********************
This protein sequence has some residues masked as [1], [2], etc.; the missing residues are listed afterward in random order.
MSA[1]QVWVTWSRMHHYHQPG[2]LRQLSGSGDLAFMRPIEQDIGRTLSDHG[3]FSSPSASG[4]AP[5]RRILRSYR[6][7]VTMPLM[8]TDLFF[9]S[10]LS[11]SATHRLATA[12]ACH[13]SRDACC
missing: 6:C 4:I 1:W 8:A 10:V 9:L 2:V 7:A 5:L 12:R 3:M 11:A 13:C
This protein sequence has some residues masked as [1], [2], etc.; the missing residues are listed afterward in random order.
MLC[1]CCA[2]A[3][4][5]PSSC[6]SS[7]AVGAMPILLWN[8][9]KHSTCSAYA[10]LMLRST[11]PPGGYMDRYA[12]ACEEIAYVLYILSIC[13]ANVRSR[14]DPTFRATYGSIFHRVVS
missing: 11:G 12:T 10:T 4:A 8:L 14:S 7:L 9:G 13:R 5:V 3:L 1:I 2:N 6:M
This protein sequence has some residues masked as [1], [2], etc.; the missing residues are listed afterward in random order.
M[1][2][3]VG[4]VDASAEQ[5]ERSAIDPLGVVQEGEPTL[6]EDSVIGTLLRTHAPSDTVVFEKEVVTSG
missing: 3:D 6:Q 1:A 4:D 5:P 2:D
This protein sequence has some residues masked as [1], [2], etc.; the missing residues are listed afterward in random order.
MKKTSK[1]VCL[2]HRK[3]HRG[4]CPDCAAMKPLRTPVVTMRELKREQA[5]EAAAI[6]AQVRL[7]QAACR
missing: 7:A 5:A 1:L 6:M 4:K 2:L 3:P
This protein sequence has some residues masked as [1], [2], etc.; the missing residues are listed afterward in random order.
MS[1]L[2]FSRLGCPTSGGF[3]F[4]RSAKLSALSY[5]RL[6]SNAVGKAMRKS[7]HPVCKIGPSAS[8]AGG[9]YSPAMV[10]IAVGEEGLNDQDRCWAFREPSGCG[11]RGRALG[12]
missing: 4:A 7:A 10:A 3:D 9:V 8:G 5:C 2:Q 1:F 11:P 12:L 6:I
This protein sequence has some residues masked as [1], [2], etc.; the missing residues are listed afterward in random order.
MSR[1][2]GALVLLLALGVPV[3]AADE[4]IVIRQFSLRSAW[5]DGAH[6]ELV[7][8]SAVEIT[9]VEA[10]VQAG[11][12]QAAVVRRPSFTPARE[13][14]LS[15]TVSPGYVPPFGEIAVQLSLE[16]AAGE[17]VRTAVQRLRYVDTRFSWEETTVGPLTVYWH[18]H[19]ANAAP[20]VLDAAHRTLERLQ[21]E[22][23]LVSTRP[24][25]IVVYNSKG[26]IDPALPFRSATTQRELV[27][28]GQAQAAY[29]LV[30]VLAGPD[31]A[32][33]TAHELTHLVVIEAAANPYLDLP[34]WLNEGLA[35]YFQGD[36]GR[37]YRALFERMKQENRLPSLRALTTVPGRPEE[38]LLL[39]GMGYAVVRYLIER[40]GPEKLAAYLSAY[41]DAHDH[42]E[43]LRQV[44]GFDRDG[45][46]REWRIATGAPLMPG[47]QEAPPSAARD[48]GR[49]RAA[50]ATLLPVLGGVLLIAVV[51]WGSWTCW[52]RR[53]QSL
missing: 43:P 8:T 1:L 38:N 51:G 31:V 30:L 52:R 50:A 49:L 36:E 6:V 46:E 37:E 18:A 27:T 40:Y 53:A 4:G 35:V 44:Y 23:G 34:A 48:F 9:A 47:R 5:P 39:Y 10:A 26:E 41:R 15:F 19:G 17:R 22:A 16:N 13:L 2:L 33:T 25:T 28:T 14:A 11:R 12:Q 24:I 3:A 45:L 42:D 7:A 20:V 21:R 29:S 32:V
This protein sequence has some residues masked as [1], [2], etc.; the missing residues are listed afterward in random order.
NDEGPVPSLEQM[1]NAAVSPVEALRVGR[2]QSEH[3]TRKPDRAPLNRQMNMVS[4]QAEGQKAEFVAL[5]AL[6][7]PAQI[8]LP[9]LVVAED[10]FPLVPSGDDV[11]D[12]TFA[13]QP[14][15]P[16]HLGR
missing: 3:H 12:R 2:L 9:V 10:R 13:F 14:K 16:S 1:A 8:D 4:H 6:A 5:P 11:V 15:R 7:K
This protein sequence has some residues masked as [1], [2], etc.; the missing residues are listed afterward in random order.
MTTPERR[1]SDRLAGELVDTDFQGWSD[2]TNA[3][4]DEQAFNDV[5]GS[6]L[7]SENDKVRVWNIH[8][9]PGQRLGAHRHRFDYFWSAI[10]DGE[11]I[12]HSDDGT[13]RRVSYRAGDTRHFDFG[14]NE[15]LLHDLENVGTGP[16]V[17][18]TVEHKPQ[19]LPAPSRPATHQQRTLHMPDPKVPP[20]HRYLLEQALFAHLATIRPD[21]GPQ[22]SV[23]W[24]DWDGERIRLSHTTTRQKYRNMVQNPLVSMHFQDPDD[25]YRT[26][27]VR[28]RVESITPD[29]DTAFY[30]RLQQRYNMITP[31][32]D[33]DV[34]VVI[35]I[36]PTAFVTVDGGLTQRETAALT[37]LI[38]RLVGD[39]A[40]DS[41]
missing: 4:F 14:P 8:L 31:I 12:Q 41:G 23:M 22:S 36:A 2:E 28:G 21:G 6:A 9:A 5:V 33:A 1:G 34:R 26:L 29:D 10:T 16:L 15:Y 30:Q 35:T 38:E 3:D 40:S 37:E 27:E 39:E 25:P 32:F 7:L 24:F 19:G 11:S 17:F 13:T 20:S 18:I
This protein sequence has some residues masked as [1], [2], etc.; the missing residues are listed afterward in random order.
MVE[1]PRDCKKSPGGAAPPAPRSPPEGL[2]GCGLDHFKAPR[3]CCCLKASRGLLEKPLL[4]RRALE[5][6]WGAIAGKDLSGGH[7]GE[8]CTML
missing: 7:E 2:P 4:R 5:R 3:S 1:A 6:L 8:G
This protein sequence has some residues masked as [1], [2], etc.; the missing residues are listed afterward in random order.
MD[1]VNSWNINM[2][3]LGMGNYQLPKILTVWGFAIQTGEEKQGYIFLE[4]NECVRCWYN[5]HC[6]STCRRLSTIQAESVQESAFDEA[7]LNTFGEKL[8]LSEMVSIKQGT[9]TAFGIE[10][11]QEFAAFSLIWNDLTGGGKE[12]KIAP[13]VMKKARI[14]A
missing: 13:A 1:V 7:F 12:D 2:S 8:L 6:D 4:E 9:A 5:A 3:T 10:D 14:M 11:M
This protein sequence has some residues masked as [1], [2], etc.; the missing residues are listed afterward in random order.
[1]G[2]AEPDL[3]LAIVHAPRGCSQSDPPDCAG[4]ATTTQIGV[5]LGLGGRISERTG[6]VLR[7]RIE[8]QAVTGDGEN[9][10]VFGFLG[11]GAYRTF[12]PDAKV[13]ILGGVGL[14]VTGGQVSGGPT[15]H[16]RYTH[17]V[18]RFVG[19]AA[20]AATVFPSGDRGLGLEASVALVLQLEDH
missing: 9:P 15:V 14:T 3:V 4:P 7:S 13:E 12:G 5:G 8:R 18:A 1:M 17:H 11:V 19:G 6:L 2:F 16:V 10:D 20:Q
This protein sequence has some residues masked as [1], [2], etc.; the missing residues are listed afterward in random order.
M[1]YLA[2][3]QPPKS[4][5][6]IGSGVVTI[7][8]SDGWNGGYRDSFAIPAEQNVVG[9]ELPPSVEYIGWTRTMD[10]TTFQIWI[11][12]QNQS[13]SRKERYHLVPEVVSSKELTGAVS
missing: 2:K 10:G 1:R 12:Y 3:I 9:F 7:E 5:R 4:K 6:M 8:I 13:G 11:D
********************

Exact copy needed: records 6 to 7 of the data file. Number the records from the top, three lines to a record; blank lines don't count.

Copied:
This protein sequence has some residues masked as [1], [2], etc.; the missing residues are listed afterward in random order.
MSR[1][2]GALVLLLALGVPV[3]AADE[4]IVIRQFSLRSAW[5]DGAH[6]ELV[7][8]SAVEIT[9]VEA[10]VQAG[11][12]QAAVVRRPSFTPARE[13][14]LS[15]TVSPGYVPPFGEIAVQLSLE[16]AAGE[17]VRTAVQRLRYVDTRFSWEETTVGPLTVYWH[18]H[19]ANAAP[20]VLDAAHRTLERLQ[21]E[22][23]LVSTRP[24][25]IVVYNSKG[26]IDPALPFRSATTQRELV[27][28]GQAQAAY[29]LV[30]VLAGPD[31]A[32][33]TAHELTHLVVIEAAANPYLDLP[34]WLNEGLA[35]YFQGD[36]GR[37]YRALFERMKQENRLPSLRALTTVPGRPEE[38]LLL[39]GMGYAVVRYLIER[40]GPEKLAAYLSAY[41]DAHDH[42]E[43]LRQV[44]GFDRDG[45][46]REWRIATGAPLMPG[47]QEAPPSAARD[48]GR[49]RAA[50]ATLLPVLGGVLLIAVV[51]WGSWTCW[52]RR[53]QSL
missing: 43:P 8:T 1:L 38:N 51:G 31:V 30:L 52:R 50:A 49:L 36:E 6:V 46:E 37:E 18:A 27:T 40:Y 53:A 4:G 35:V 44:Y 23:G 34:A 48:F 9:A 47:R 5:P 39:Y 10:A 26:E 41:R 15:F 19:G 17:R 22:A 16:N 13:L 2:L 33:T 25:T 28:T 14:A 11:R 12:Q 24:I 3:A 45:L 42:D 7:A 20:V 21:R 29:S 32:V
This protein sequence has some residues masked as [1], [2], etc.; the missing residues are listed afterward in random order.
NDEGPVPSLEQM[1]NAAVSPVEALRVGR[2]QSEH[3]TRKPDRAPLNRQMNMVS[4]QAEGQKAEFVAL[5]AL[6][7]PAQI[8]LP[9]LVVAED[10]FPLVPSGDDV[11]D[12]TFA[13]QP[14][15]P[16]HLGR
missing: 3:H 12:R 2:L 9:V 10:R 13:F 14:K 16:S 1:A 8:D 4:H 6:A 5:P 11:V 15:R 7:K